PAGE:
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Hassell's Square Kilometre Array global HQ gets the green light

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Council planners have accepted a proposal designed by Hassell for £16.5m cosmology research headquarters at Jodrell Bank Observatory

Cheshire East Council’s planning committee approved the practice’s proposals to add to the existing Feilden Clegg Bradley Studios (FCBS)-designed base near Macclesfield in Cheshire. 

The £16.5m project will provide a new single-storey global headquarters for the Square Kilometre Array (SKA) project, providing research and office space and a council chamber for the international research group. 

The SKA will create world’s largest radio telescope at two sites in Australia and South Africa and will allow scientists to monitor the sky in unprecedented detail. The project is supported by 10 countries – Australia, Canada, China, India, Italy, New Zealand, South Africa, Sweden, The Netherlands and the United Kingdom.

The SKA is based at the Jodrell Bank Observatory, home to the iconic Grade I-listed Lovell Telescope. Measuring 76m in diameter, the Lovell Telescope was the only device powerful enough in 1957 to track the rocket that carried Sputnik.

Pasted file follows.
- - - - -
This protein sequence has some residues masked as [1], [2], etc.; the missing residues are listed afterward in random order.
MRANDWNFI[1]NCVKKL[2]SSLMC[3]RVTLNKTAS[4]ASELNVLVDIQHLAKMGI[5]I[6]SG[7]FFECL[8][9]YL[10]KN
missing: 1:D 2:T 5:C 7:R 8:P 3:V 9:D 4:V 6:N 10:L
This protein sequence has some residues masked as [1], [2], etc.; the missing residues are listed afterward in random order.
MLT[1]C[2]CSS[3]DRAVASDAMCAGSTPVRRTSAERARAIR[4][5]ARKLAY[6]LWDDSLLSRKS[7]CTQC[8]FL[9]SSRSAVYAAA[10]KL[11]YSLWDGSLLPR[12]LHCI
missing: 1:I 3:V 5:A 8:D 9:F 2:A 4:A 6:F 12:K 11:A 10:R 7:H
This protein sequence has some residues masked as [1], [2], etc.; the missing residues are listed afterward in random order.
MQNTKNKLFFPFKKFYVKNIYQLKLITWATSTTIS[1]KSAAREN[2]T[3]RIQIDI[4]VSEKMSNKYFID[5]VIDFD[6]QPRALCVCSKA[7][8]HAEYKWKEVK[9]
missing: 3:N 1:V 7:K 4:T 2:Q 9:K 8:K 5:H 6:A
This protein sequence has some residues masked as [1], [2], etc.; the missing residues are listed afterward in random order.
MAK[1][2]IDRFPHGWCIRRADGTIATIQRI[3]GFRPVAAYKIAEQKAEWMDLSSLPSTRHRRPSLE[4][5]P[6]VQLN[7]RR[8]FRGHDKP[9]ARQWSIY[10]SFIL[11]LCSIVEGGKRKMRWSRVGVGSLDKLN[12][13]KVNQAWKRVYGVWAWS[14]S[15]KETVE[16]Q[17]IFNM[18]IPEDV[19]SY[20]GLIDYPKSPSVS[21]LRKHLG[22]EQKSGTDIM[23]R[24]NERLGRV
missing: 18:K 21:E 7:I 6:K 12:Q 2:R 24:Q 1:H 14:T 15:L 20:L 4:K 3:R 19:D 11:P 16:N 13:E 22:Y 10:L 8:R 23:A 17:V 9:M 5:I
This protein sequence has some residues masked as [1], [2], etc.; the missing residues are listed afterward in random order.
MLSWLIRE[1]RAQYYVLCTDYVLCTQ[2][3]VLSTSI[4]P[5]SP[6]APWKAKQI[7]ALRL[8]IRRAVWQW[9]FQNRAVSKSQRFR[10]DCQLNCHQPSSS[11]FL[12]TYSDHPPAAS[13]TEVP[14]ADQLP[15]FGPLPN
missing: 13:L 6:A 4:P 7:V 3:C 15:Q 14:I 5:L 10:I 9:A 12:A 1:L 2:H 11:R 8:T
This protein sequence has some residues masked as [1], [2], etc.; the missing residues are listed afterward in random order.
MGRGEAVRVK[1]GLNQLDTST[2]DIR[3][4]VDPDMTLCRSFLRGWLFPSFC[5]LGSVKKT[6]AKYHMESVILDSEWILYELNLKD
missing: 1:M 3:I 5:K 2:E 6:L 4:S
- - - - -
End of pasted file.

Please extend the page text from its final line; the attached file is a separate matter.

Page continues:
According to Hassell, the design of the extension is inspired by the radio waves ‘at the heart of the SKA’s work’. 

The scheme is backed by the Department for Business, Energy and Industrial Strategy and the University of Manchester, with donations from Cheshire East Council.

Oliver Kampshoff, principal architect at Hassell, said: ‘The SKA headquarters is an extremely high-tech building, surrounded by farmland and so the design plays on the contrast between the cutting-edge science taking place within the building and the rural life taking place around it.’ 

Work is expected to start on site in late 2016, with a completion date scheduled for around late 2017. 

FCBS has a long-standing involvement with the world-famous site and completed the ‘Planet’ and ‘Space’ pavilions for the £3 million visitor centre Discovery Centre in 2011. It also designed the Star Pavilion for the centre, which opened in 2015. 

The firm also drew up concept plans for the £19 million First Light visitor centre, which is seeking another architect to take the scheme forward, and is refurbishing and extending the observatory building on the site. 

In addition, FCBS was originally involved in creating a scheme for the SKA extension; however it was tendered with Hassell. 

Kampshoff, who previously worked at FCBS on projects at the site, moved to Hassell in 2015. Kampshoff told the AJ that he joined Hassell because it is at an ’interesting phase’ of its development and ’asked me to become part of that journey’.

FCBS was appointed to draw up a masterplan – and to design a number of new buildings – for the observatory grounds by the University of Manchester’s Centre for Astrophysics in 2009.  

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